Music is central to Pentecostal worship and, some say, to its inroads into people's hearts. Some scholars call it one of the two roots of gospel music. Elvis Presley visited the Church of God in Christ (CGC), the largest Pentecostal denomination today. It is largely black, though it has always had white clergy and members.
"Musicologists note that jazz, blues, and other singers talked of going to black Pentecostal churches to learn new riffs, runs, and chords because the style was open to improvisation," says Dr. Daniels, ordained a CGC pastor. "The liveliness and jubilance was attractive to many people."
Indeed, praise songs and the expressiveness of Pentecostal worship, including the lifting up of hands, has spread through Evangelical churches and nondenominational megachurches.
Yet the focus on "gifts" identified in the book of Acts is also characteristic and has resonated with people across the globe, while putting off some in the West.
The 1906 Azusa revival began with the preaching of William Seymour, a son of former slaves. Seymour had learned about Holy Ghost baptism and speaking in tongues from a minister in Houston. The speaking in tongues that erupted among the small group stirred controversy throughout Los Angeles and began drawing huge interracial crowds. Thousands came to the revival, which went on continuously, every day for three years.
The belief that Jesus' return was imminent spurred a missionary movement. Many departed for other countries to evangelize.
Barry Corey, a dean at Gordon-Conwell Theological Seminary in South Hamilton, Mass., explains the zeal for spreading the gospel. In the Assemblies of God denomination, for instance, "after one becomes a Christian, there should be a second experience: the baptism of the Holy Spirit," he says. "This empowerment enables the believer to have an extra zeal that is miraculous - it's like a turbocharged faith."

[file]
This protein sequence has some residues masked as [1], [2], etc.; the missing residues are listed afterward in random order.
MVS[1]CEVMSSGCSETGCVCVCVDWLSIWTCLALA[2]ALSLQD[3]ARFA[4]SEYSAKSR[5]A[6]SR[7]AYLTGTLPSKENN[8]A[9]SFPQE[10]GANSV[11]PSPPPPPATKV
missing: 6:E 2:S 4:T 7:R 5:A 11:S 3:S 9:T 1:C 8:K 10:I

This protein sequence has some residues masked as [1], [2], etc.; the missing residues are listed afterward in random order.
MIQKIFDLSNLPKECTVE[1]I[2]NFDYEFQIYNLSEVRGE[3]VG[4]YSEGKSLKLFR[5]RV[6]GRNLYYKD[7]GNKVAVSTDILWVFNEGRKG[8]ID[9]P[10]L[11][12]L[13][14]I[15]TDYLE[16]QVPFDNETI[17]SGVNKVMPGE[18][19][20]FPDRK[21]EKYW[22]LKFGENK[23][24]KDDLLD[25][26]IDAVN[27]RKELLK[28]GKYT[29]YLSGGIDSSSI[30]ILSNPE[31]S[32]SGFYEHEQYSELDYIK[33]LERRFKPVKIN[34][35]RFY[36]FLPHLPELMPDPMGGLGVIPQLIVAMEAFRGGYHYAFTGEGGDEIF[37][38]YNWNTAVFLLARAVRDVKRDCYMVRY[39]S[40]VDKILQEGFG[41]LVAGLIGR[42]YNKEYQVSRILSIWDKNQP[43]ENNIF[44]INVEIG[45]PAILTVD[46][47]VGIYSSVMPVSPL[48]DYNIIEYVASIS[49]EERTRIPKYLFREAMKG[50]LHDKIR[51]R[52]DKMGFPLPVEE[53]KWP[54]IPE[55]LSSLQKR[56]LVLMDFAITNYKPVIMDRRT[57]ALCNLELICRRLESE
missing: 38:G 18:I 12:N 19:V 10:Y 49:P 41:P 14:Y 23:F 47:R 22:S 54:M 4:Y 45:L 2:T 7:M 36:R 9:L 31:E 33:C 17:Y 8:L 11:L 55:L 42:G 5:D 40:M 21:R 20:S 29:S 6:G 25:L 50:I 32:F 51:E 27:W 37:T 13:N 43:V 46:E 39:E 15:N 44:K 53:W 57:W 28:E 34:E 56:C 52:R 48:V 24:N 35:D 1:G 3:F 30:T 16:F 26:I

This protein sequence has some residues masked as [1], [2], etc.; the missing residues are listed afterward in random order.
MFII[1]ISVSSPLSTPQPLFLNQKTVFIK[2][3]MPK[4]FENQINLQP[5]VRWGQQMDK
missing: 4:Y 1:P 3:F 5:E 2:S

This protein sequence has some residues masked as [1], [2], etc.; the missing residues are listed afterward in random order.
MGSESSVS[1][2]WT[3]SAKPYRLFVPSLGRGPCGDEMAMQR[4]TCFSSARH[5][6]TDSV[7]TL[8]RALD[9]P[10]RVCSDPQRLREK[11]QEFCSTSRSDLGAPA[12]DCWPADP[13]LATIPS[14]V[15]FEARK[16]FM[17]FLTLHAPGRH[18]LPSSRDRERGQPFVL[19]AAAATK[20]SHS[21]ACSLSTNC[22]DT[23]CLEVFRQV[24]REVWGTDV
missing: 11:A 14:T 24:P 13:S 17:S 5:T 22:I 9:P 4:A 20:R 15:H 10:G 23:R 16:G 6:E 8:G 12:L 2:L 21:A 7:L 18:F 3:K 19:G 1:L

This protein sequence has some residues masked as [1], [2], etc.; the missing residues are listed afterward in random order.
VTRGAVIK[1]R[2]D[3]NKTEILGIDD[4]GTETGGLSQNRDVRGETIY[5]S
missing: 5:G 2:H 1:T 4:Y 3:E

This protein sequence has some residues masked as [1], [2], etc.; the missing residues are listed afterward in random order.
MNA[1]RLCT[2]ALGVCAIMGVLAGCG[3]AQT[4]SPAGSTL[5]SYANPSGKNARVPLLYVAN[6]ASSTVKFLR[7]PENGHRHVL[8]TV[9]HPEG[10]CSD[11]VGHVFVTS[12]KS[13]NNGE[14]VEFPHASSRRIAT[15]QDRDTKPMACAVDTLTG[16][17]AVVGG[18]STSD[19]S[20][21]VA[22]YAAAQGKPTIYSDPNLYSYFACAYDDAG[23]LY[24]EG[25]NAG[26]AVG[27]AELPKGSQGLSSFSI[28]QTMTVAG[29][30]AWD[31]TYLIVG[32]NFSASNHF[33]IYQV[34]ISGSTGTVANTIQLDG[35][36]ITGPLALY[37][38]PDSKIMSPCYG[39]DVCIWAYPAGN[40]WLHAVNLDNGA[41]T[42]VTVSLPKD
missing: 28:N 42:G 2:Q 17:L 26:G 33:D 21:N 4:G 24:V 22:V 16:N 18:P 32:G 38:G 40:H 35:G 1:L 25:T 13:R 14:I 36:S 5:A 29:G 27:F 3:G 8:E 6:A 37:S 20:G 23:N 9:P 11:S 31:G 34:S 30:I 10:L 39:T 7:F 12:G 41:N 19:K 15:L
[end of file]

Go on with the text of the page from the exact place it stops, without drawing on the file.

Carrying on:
Speaking in tongues isn't essential to be a Christian, but a sign of that second baptism, he adds. Some people may receive the gift of healing or prophecy.
Assemblies of God last year grew more rapidly than any other religious denomination in the US, though only by 1.81 percent.
As Pentecostalism matured, it also became more middle-class. Long known for its anti-intellectualism, recently the movement has developed colleges and universities. Most denominations have no formal education requirements for ordination, Dr. Corey says. "If God has called you, you go and preach."
Some Pentecostal pastors preach a "prosperity gospel" that stirs concern. "It's lending itself to corruption and leaders benefiting excessively," Miranda cautions.
Despite such challenges, this is an invigorating time for the Pentecostal/Charismatic movement. Its dramatic growth in the developing world has come as millions moved from rural life into huge cities. "People living on the edge of life don't have a lot to fall back on, and they need the miraculous provisions of God just to sustain them," Corey says.
To the faithful, this is the work of the Holy Spirit. The movement's global appeal can be seen also in its adaptability and the fertile ground for its teachings.
"Pentecostalism has the ability to translate itself into the language and culture of the people being reached, drawing on local music," says Leslie Callahan, who teaches religious history at the University of Pennsylvania. "Also, most of the rest of the world believes in some sort of metaphysical healing."
While missionaries born out of Azusa (and a similar revival in Wales) planted the seed, indigenous leadership has taken over abroad, and the reverse missionary effort is under way.